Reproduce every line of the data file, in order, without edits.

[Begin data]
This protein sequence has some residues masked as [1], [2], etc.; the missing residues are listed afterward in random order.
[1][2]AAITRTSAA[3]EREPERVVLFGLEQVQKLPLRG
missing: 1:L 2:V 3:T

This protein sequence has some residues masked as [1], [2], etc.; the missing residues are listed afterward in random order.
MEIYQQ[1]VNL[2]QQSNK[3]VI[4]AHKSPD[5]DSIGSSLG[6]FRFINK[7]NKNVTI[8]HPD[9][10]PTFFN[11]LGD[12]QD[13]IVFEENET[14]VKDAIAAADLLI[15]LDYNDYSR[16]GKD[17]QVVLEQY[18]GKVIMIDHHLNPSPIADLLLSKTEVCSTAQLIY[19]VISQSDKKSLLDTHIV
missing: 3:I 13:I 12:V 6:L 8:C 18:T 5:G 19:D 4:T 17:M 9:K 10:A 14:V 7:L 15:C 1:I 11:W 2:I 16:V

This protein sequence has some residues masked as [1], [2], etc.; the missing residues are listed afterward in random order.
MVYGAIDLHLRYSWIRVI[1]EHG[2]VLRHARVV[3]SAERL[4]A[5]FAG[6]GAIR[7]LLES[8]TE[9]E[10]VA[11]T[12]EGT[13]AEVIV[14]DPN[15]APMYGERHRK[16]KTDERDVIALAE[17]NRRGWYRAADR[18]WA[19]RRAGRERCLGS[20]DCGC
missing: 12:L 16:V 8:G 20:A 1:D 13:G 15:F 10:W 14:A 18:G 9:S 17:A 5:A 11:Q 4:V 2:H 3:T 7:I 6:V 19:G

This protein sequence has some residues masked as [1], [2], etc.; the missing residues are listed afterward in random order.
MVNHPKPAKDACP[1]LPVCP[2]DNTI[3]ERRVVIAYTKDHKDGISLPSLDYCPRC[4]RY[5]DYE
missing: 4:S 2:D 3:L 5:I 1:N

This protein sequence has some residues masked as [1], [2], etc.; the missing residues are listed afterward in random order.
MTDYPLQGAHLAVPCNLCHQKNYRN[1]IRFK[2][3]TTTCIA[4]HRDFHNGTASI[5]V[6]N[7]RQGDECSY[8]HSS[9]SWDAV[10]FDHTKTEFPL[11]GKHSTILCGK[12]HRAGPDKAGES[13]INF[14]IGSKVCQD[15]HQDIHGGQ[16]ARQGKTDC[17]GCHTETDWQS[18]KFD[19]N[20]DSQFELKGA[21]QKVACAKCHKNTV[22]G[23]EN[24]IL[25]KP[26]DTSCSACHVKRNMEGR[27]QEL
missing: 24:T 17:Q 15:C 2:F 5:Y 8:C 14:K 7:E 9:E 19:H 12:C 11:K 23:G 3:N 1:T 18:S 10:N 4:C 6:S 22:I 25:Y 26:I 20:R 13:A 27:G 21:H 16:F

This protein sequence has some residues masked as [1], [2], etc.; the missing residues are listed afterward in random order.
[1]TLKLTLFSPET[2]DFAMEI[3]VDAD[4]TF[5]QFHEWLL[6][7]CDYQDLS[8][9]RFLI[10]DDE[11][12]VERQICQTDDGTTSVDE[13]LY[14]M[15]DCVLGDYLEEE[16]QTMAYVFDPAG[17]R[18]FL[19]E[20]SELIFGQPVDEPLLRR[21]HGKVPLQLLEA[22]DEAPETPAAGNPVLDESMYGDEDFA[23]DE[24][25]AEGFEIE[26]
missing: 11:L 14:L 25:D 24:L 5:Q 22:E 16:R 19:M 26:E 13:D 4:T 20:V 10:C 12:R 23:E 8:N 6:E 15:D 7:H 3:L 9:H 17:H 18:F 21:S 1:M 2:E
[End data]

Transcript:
This protein sequence has some residues masked as [1], [2], etc.; the missing residues are listed afterward in random order.
[1][2]AAITRTSAA[3]EREPERVVLFGLEQVQKLPLRG
missing: 1:L 2:V 3:T

This protein sequence has some residues masked as [1], [2], etc.; the missing residues are listed afterward in random order.
MEIYQQ[1]VNL[2]QQSNK[3]VI[4]AHKSPD[5]DSIGSSLG[6]FRFINK[7]NKNVTI[8]HPD[9][10]PTFFN[11]LGD[12]QD[13]IVFEENET[14]VKDAIAAADLLI[15]LDYNDYSR[16]GKD[17]QVVLEQY[18]GKVIMIDHHLNPSPIADLLLSKTEVCSTAQLIY[19]VISQSDKKSLLDTHIV
missing: 3:I 13:I 12:V 6:L 8:C 18:T 5:G 19:D 4:T 17:M 9:K 10:A 14:V 7:L 15:C 1:I 11:W 2:I 16:V

This protein sequence has some residues masked as [1], [2], etc.; the missing residues are listed afterward in random order.
MVYGAIDLHLRYSWIRVI[1]EHG[2]VLRHARVV[3]SAERL[4]A[5]FAG[6]GAIR[7]LLES[8]TE[9]E[10]VA[11]T[12]EGT[13]AEVIV[14]DPN[15]APMYGERHRK[16]KTDERDVIALAE[17]NRRGWYRAADR[18]WA[19]RRAGRERCLGS[20]DCGC
missing: 12:L 16:V 8:G 20:A 1:D 13:G 15:F 10:W 14:A 18:G 9:S 17:A 5:A 11:Q 4:V 2:H 3:T 7:I 6:V 19:G

This protein sequence has some residues masked as [1], [2], etc.; the missing residues are listed afterward in random order.
MVNHPKPAKDACP[1]LPVCP[2]DNTI[3]ERRVVIAYTKDHKDGISLPSLDYCPRC[4]RY[5]DYE
missing: 4:S 2:D 3:L 5:I 1:N

This protein sequence has some residues masked as [1], [2], etc.; the missing residues are listed afterward in random order.
MTDYPLQGAHLAVPCNLCHQKNYRN[1]IRFK[2][3]TTTCIA[4]HRDFHNGTASI[5]V[6]N[7]RQGDECSY[8]HSS[9]SWDAV[10]FDHTKTEFPL[11]GKHSTILCGK[12]HRAGPDKAGES[13]INF[14]IGSKVCQD[15]HQDIHGGQ[16]ARQGKTDC[17]GCHTETDWQS[18]KFD[19]N[20]DSQFELKGA[21]QKVACAKCHKNTV[22]G[23]EN[24]IL[25]KP[26]DTSCSACHVKRNMEGR[27]QEL
missing: 24:T 17:Q 15:C 2:F 5:Y 8:C 14:K 7:E 9:E 19:H 12:C 11:K 23:G 3:N 1:T 18:S 10:N 4:C 6:S 22:I 25:Y 26:I 20:R 13:A 27:G 21:H 16:F

This protein sequence has some residues masked as [1], [2], etc.; the missing residues are listed afterward in random order.
[1]TLKLTLFSPET[2]DFAMEI[3]VDAD[4]TF[5]QFHEWLL[6][7]CDYQDLS[8][9]RFLI[10]DDE[11][12]VERQICQTDDGTTSVDE[13]LY[14]M[15]DCVLGDYLEEE[16]QTMAYVFDPAG[17]R[18]FL[19]E[20]SELIFGQPVDEPLLRR[21]HGKVPLQLLEA[22]DEAPETPAAGNPVLDESMYGDEDFA[23]DE[24][25]AEGFEIE[26]
missing: 11:L 14:L 25:D 24:L 5:Q 22:E 16:R 19:M 26:E 13:D 4:T 20:V 10:C 12:R 23:E 8:N 6:E 15:D 7:H 3:L 9:H 17:H 18:F 21:S 1:M 2:E